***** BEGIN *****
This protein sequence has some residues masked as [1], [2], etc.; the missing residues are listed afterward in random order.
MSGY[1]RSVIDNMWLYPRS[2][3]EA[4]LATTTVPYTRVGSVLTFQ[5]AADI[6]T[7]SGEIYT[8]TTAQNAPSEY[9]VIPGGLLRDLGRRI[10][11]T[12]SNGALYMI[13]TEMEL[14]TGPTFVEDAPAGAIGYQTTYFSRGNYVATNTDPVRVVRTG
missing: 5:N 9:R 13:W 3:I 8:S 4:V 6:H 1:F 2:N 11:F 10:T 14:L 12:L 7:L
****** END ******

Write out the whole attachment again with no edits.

This protein sequence has some residues masked as [1], [2], etc.; the missing residues are listed afterward in random order.
MSGY[1]RSVIDNMWLYPRS[2][3]EA[4]LATTTVPYTRVGSVLTFQ[5]AADI[6]T[7]SGEIYT[8]TTAQNAPSEY[9]VIPGGLLRDLGRRI[10][11]T[12]SNGALYMI[13]TEMEL[14]TGPTFVEDAPAGAIGYQTTYFSRGNYVATNTDPVRVVRTG
missing: 5:N 9:R 13:W 3:I 8:S 4:V 6:H 1:F 2:N 11:F 10:T 14:L 12:L 7:L